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Structural policies mark their return



The difficulties associated with the crisis must not call structural policies into question. On the contrary: Mediterranean states’ tradition of support should continue, with an emphasis on industrial policies and continued efforts at opening up their markets.



Traditional structural policy helps open up regions (Photo: Europa)
Traditional structural policy helps open up regions (Photo: Europa)
The resumption of production could be a remedy to the current crisis in the Mediterranean. In its first report on "Crises and methods of emerging from crises in the Mediterranean", Femise  states the view that "long-term economic strategy should rest on the pursuit of international openness (…)" both in the North and the South. 

Given that traditional structural policy in Mediterranean countries is based on support for major infrastructure, this must continue as said infrastructure helps open up regions. 

"One must avoid the creation of pockets of wealth around capital cities", asserts ProfessorPatrick Plane, who teaches at the Faculty of Economics at Clermont-Ferrand.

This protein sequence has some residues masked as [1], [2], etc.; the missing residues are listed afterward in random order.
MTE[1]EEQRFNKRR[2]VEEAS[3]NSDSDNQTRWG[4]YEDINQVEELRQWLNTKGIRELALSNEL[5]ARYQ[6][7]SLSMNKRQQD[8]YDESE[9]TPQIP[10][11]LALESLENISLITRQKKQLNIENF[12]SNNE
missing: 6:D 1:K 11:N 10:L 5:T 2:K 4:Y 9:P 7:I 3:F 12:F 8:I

Professor Plane also advocates a resumption of industrial policies via the diversification of initial activities - which are often the product of the exploitation of raw materials - towards greater openness to service exports, citing the example of call centres and the increasing importance of hospital care as an export for Tunisia.
 
Mediterranean countries must broaden the base of their manufacturing sector in order to cope with competition. 

FEMIP countries must promote access to credit for SMEs, reduce the burden of administrative formalities and, above all, promote convertibility through efforts to establish a stabilisation mechanism via the European Central Bank  or - why not? - create a Mediterranean bank.

Frédéric Dubessy


Tuesday, October 16th 2012



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